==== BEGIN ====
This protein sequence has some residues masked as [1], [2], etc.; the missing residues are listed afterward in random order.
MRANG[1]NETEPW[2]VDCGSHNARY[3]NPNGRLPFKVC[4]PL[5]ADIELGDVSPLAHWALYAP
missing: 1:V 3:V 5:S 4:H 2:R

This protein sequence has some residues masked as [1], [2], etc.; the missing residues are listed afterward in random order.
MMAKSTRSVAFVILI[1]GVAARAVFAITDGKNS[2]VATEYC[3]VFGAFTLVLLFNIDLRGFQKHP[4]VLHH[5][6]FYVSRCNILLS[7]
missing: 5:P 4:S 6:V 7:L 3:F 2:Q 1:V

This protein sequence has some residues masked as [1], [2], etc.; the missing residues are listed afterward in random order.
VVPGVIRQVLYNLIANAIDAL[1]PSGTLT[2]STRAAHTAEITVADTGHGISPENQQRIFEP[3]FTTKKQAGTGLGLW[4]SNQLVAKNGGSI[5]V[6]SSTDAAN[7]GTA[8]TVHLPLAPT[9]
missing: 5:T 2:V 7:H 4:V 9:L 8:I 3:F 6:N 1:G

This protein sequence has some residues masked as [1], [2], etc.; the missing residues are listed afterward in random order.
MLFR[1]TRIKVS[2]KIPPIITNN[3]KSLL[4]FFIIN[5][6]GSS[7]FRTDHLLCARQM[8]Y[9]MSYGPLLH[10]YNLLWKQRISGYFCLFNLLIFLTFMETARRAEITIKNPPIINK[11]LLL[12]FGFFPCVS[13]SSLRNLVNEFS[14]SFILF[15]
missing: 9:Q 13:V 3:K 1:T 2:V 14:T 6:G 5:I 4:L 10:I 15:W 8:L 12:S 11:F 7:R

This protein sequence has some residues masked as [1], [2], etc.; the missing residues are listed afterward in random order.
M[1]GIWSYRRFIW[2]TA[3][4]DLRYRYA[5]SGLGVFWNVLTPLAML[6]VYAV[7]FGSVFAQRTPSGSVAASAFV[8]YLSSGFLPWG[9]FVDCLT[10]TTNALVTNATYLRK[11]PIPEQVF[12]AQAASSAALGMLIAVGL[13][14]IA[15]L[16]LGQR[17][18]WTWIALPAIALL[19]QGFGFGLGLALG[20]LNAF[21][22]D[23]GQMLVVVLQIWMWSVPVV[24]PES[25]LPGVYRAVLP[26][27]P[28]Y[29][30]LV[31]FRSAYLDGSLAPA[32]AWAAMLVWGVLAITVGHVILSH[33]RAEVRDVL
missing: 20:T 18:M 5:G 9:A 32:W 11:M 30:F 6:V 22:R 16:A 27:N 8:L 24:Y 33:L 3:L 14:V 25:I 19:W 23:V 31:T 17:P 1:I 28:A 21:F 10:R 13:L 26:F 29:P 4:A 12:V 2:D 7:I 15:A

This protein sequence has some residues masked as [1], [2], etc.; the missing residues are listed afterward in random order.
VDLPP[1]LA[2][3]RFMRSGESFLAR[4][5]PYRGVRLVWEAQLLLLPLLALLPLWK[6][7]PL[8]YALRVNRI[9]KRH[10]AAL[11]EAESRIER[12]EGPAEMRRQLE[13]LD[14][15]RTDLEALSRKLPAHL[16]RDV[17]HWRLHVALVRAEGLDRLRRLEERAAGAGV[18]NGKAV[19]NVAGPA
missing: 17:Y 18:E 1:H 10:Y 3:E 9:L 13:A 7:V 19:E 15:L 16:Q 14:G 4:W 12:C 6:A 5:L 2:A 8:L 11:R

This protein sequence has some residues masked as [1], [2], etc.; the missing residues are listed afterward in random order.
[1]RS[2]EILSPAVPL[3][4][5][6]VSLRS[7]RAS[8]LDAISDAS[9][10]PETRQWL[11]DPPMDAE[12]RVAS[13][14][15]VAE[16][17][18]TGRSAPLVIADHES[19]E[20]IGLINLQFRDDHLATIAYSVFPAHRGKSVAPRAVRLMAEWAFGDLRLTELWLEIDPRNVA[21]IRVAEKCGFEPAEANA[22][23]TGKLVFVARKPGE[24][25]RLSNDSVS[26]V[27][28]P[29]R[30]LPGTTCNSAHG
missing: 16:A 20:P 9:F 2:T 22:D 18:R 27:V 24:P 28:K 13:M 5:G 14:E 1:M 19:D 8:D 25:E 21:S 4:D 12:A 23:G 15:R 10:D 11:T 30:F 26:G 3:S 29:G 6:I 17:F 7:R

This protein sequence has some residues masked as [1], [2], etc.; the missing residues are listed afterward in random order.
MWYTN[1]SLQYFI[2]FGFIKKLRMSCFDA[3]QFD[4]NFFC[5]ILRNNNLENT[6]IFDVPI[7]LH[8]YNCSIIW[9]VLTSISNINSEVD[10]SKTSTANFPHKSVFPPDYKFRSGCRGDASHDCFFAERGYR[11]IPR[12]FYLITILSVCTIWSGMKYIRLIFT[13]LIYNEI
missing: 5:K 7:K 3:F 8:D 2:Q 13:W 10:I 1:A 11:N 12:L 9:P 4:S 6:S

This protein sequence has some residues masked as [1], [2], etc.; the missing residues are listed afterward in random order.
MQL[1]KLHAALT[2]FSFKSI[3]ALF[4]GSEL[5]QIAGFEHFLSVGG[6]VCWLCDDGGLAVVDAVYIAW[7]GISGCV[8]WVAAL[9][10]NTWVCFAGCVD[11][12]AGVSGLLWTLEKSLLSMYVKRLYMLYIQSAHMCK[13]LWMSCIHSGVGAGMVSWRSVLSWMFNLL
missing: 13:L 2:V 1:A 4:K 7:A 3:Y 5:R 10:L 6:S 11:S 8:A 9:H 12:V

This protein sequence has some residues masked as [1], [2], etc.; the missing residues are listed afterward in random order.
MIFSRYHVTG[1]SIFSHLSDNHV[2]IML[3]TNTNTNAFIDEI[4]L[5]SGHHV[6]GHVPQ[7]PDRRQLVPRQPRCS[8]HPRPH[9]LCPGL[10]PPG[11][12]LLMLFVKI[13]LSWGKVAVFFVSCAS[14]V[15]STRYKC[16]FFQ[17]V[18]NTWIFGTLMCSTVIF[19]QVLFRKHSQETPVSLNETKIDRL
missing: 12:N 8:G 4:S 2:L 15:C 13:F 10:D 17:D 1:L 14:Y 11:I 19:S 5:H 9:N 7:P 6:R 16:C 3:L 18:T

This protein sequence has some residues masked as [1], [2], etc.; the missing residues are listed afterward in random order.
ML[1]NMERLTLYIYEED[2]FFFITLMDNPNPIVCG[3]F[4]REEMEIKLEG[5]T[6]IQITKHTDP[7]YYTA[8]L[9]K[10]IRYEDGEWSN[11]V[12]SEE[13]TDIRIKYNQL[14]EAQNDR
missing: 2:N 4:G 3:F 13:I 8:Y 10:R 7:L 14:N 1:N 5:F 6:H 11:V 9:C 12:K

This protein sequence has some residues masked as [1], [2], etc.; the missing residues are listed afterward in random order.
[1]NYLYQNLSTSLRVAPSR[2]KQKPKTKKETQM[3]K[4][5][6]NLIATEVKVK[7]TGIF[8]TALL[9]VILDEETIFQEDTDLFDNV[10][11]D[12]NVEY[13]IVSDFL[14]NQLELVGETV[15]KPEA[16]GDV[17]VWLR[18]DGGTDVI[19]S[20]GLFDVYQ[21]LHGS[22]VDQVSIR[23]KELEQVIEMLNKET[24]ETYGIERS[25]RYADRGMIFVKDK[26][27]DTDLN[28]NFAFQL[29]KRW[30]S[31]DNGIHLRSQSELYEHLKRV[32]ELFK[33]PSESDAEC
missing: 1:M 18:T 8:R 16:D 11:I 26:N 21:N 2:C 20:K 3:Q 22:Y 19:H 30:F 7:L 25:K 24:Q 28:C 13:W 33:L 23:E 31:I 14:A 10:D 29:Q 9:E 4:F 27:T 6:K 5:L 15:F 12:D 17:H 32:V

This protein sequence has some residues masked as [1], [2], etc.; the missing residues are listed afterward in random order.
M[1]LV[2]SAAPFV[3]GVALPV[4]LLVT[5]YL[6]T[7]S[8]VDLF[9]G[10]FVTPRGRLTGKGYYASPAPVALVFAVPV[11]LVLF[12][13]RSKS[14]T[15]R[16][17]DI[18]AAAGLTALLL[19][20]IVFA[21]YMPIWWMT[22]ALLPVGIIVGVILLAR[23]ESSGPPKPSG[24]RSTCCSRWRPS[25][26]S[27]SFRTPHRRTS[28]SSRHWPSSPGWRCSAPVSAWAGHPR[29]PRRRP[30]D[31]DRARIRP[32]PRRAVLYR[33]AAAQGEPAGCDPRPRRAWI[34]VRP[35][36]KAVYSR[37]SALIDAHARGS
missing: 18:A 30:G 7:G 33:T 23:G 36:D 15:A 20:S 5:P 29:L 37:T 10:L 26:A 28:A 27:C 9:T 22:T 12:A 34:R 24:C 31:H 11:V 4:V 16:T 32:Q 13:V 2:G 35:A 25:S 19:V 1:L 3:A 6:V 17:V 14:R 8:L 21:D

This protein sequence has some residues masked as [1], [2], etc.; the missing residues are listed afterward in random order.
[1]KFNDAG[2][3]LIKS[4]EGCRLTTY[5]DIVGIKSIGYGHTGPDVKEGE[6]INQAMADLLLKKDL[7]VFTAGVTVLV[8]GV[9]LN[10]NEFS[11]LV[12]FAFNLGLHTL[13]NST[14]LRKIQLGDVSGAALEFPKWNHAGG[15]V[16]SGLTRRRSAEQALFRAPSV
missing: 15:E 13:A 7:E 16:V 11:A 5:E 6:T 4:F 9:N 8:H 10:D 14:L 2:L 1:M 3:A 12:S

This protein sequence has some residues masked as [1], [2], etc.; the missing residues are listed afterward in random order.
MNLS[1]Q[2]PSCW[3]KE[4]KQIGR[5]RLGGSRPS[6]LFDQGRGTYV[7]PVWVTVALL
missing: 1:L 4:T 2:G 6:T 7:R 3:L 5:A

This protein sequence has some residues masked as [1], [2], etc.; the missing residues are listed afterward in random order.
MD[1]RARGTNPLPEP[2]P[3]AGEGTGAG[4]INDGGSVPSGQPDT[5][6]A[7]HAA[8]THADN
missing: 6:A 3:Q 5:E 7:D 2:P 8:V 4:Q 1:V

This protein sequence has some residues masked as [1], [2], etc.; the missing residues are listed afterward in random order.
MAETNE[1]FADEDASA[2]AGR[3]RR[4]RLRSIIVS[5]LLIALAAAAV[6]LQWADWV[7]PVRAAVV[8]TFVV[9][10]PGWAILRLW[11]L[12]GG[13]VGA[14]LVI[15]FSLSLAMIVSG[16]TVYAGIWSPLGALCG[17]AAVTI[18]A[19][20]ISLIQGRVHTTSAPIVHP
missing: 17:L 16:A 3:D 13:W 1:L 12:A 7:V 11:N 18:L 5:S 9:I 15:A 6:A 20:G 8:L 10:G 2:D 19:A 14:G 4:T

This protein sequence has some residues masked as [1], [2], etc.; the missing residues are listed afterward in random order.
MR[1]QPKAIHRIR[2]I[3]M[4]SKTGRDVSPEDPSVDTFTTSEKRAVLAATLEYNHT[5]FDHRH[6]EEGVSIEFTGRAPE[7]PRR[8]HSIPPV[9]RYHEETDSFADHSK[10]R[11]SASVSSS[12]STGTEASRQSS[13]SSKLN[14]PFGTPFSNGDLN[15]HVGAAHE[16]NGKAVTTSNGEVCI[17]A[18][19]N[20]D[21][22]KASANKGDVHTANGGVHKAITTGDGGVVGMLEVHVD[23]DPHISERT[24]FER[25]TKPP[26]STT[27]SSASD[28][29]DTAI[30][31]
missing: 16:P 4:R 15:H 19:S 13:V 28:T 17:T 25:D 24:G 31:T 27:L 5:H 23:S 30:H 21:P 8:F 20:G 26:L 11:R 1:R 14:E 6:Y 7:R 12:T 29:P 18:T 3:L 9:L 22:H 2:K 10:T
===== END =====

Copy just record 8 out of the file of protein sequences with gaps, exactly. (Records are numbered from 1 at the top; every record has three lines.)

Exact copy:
This protein sequence has some residues masked as [1], [2], etc.; the missing residues are listed afterward in random order.
MWYTN[1]SLQYFI[2]FGFIKKLRMSCFDA[3]QFD[4]NFFC[5]ILRNNNLENT[6]IFDVPI[7]LH[8]YNCSIIW[9]VLTSISNINSEVD[10]SKTSTANFPHKSVFPPDYKFRSGCRGDASHDCFFAERGYR[11]IPR[12]FYLITILSVCTIWSGMKYIRLIFT[13]LIYNEI
missing: 5:K 7:K 3:F 8:D 2:Q 13:W 10:I 1:A 11:N 12:L 9:P 4:S 6:S